Back in late-1990s, I got to know my wife Carol's friend, Mary Rose. At time, the latter had a beautiful three year old girl who was born deaf. During a cook-out conversation, I learned Carol and Mary Rose patronized the same young pediatrician who practiced medicine in upscale Clarks Summit, PA.

Quite horrified, Mary Rose explained how this very respected and popular doctor told her that he regretted NOT having advised aborting the deaf newborn. Afterward, Mary Rose wrote a stinging letter of complaint about the ruthless doc to the A.M.A., and she got an Ivy League answer that he's "defending parental interests, family harmony, and has humanitarian concern about world over-population."

To date, Carol and I moved quite a bit, and I do not know what became of Mary Rose's deaf daughter. However, thanks very much for including me among the ranks of the American "insane," above!

Chuck O.

Swza said...

Hi Chuck,
Thanks for sharing that.
I've had my share of interactions with doctors and the story about the pediatrician doesn't surprise me. I've been seen by too many who were all intellect and absolutely no heart. With some I even got the feeling they didn't care for people at all. It seems like if you are a doctor, the most important thing is that you should like people.

Chuck Olroski said...

Swza,

Appreciate how you identify having observed "too many who are all intellect, absolutely no heart." Likewise, so did I.

Of course there are exceptions, and in contrast to cigarette packages, the language (and deeds) of intellect and science do not come with warning signs about good and evil.

Also, I agree with your goodwill notion that its most important for good doctors to "like people." Oftentimes,after Sunday Mass at St. Ann's, someone will tell me they really liked the priest's sermon.

However,I am cynical, and note sermons have difficulty keeping-up with science and technology.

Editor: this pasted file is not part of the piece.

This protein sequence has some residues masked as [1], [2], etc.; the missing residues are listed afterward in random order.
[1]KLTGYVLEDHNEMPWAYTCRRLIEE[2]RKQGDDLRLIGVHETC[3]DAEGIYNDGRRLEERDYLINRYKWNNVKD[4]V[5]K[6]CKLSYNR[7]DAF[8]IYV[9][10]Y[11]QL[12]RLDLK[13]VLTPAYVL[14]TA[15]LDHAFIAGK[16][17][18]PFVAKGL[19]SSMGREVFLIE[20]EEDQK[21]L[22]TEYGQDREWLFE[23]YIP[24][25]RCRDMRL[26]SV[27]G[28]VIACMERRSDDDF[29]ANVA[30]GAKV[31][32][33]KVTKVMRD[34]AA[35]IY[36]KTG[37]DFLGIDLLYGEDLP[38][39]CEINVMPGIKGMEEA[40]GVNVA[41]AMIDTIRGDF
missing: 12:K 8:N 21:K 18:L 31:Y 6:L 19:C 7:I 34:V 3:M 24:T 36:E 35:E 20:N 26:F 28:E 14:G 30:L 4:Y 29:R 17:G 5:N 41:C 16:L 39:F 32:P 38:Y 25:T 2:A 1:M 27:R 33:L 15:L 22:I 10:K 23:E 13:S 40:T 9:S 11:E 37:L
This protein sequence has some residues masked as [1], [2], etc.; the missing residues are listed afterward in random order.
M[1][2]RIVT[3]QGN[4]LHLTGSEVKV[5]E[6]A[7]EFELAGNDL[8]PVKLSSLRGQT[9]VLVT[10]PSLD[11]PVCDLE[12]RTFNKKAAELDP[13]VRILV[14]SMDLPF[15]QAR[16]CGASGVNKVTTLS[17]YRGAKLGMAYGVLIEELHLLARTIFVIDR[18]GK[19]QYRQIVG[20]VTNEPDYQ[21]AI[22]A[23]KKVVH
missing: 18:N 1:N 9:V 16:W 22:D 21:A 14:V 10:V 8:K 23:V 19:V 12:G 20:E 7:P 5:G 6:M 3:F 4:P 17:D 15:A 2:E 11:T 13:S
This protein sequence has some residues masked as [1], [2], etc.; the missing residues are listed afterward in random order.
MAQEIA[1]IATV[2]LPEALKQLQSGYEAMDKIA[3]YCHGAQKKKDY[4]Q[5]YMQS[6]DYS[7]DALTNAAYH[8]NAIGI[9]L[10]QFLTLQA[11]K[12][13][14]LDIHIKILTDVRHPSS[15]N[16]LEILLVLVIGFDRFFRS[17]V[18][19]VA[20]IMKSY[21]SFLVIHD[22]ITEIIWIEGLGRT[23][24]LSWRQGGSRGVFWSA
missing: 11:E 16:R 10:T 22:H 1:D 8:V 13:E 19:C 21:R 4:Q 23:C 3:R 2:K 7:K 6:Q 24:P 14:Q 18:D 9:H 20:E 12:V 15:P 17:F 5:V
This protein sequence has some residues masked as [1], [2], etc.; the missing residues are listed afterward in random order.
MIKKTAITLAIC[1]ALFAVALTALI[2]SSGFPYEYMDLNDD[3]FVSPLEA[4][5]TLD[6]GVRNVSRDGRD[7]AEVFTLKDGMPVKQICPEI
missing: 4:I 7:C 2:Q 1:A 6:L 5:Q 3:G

For example, upon going home, the same uplifted parishioner will watch a football game and T.V. commercials. Soon, a slinky woman in a blue dress appears in promotion of the Viagra "miracle" and the appreciative Catholic no longer needs Jesus's words in order to rise up, do good for others.

Thanks, Swza. How is your name pronounced?

Followers

About Me

Born in Vietnam in 1963, I came to the US in 1975, and have also lived in Italy, England and Germany. I'm the author of two books of stories, Fake House (2000) and Blood and Soap (2004), five of poems, All Around What Empties Out (2003), American Tatts (2005), Borderless Bodies (2006), Jam Alerts (2007) and Some Kind of Cheese Orgy (2009), and a novel, Love Like Hate (2010). I've been anthologized in Best American Poetry 2000, 2004, 2007, Great American Prose Poems from Poe to the Present, Postmodern American Poetry: a Norton Anthology (vol. 2) and Flash Fiction International: Very Short Stories From Around the World, etc. I'm also editor of Night, Again: Contemporary Fiction from Vietnam (1996) and The Deluge: New Vietnamese Poetry (2013). Blood and Soap was chosen by Village Voice as one of the best books of 2004. My writing has been translated into Italian, Spanish, French, Dutch, German, Portuguese, Japanese, Korean, Arabic, Icelandic and Finnish, and I've been invited to read in London, Cambridge, Brighton, Paris, Berlin, Leipzig, Halle, Reykjavik, Toronto, Singapore and all over the US. I've also published widely in Vietnamese.